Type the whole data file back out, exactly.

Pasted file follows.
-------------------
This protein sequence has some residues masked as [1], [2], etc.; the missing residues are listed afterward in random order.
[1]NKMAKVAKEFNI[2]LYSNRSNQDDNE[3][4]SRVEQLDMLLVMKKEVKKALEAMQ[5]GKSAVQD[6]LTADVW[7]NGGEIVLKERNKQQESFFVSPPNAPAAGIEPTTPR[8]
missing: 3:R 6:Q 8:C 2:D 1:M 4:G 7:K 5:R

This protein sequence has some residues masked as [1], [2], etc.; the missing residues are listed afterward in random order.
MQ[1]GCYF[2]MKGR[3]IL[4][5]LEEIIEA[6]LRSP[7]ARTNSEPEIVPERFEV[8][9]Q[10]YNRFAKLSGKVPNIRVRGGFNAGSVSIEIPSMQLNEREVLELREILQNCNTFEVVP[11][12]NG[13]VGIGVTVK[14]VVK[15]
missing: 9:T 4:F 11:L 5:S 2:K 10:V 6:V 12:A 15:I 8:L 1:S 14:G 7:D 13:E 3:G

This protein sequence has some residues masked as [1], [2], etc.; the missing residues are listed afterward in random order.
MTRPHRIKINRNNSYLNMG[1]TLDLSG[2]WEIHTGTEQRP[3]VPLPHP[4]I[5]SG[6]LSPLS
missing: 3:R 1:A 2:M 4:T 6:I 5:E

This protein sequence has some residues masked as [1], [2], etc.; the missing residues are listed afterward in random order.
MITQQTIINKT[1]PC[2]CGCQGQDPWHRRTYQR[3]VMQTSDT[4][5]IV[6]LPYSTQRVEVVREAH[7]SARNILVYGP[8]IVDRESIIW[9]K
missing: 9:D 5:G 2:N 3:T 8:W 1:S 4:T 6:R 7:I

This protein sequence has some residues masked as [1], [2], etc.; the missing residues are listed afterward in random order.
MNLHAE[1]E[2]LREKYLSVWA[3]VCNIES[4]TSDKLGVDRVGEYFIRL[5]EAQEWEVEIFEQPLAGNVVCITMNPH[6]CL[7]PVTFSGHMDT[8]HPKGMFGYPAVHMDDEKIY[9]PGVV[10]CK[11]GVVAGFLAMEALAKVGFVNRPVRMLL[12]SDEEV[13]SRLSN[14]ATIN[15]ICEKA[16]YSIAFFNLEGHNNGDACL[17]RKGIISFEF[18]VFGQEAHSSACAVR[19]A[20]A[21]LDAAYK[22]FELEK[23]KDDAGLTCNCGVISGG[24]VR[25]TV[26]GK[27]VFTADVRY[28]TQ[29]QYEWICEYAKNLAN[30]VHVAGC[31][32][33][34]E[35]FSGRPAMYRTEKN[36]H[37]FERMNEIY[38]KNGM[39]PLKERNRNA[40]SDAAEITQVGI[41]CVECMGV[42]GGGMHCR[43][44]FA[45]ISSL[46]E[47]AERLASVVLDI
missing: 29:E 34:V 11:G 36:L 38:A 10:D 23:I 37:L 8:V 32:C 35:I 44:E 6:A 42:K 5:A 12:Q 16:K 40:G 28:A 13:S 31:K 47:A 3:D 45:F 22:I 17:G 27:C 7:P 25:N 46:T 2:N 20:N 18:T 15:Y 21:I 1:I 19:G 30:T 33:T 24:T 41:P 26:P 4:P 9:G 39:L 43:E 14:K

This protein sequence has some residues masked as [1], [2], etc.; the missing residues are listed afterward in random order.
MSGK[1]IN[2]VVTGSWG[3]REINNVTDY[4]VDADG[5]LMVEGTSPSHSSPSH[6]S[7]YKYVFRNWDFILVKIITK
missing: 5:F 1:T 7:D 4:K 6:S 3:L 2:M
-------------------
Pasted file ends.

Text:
This protein sequence has some residues masked as [1], [2], etc.; the missing residues are listed afterward in random order.
[1]NKMAKVAKEFNI[2]LYSNRSNQDDNE[3][4]SRVEQLDMLLVMKKEVKKALEAMQ[5]GKSAVQD[6]LTADVW[7]NGGEIVLKERNKQQESFFVSPPNAPAAGIEPTTPR[8]
missing: 3:R 6:Q 8:C 2:D 1:M 4:G 7:K 5:R

This protein sequence has some residues masked as [1], [2], etc.; the missing residues are listed afterward in random order.
MQ[1]GCYF[2]MKGR[3]IL[4][5]LEEIIEA[6]LRSP[7]ARTNSEPEIVPERFEV[8][9]Q[10]YNRFAKLSGKVPNIRVRGGFNAGSVSIEIPSMQLNEREVLELREILQNCNTFEVVP[11][12]NG[13]VGIGVTVK[14]VVK[15]
missing: 9:T 4:F 11:L 5:S 2:K 10:V 6:V 12:A 15:I 8:L 1:S 14:G 7:D 13:E 3:G

This protein sequence has some residues masked as [1], [2], etc.; the missing residues are listed afterward in random order.
MTRPHRIKINRNNSYLNMG[1]TLDLSG[2]WEIHTGTEQRP[3]VPLPHP[4]I[5]SG[6]LSPLS
missing: 3:R 1:A 2:M 4:T 6:I 5:E

This protein sequence has some residues masked as [1], [2], etc.; the missing residues are listed afterward in random order.
MITQQTIINKT[1]PC[2]CGCQGQDPWHRRTYQR[3]VMQTSDT[4][5]IV[6]LPYSTQRVEVVREAH[7]SARNILVYGP[8]IVDRESIIW[9]K
missing: 9:D 5:G 2:N 3:T 8:W 1:S 4:T 6:R 7:I

This protein sequence has some residues masked as [1], [2], etc.; the missing residues are listed afterward in random order.
MNLHAE[1]E[2]LREKYLSVWA[3]VCNIES[4]TSDKLGVDRVGEYFIRL[5]EAQEWEVEIFEQPLAGNVVCITMNPH[6]CL[7]PVTFSGHMDT[8]HPKGMFGYPAVHMDDEKIY[9]PGVV[10]CK[11]GVVAGFLAMEALAKVGFVNRPVRMLL[12]SDEEV[13]SRLSN[14]ATIN[15]ICEKA[16]YSIAFFNLEGHNNGDACL[17]RKGIISFEF[18]VFGQEAHSSACAVR[19]A[20]A[21]LDAAYK[22]FELEK[23]KDDAGLTCNCGVISGG[24]VR[25]TV[26]GK[27]VFTADVRY[28]TQ[29]QYEWICEYAKNLAN[30]VHVAGC[31][32][33][34]E[35]FSGRPAMYRTEKN[36]H[37]FERMNEIY[38]KNGM[39]PLKERNRNA[40]SDAAEITQVGI[41]CVECMGV[42]GGGMHCR[43][44]FA[45]ISSL[46]E[47]AERLASVVLDI
missing: 29:E 34:V 11:G 36:L 38:A 10:D 23:I 37:L 8:V 32:C 35:I 44:E 6:A 42:K 5:A 12:Q 16:K 40:G 28:A 13:S 31:K 47:A 3:D 45:F 22:I 17:G 27:C 7:P 25:N 46:T 2:N 20:N 18:T 15:Y 21:I 1:I 19:G 30:T 33:T 24:T 41:P 26:P 4:P 9:G 39:L 43:E 14:K

This protein sequence has some residues masked as [1], [2], etc.; the missing residues are listed afterward in random order.
MSGK[1]IN[2]VVTGSWG[3]REINNVTDY[4]VDADG[5]LMVEGTSPSHSSPSH[6]S[7]YKYVFRNWDFILVKIITK
missing: 5:F 1:T 7:D 4:K 6:S 3:L 2:M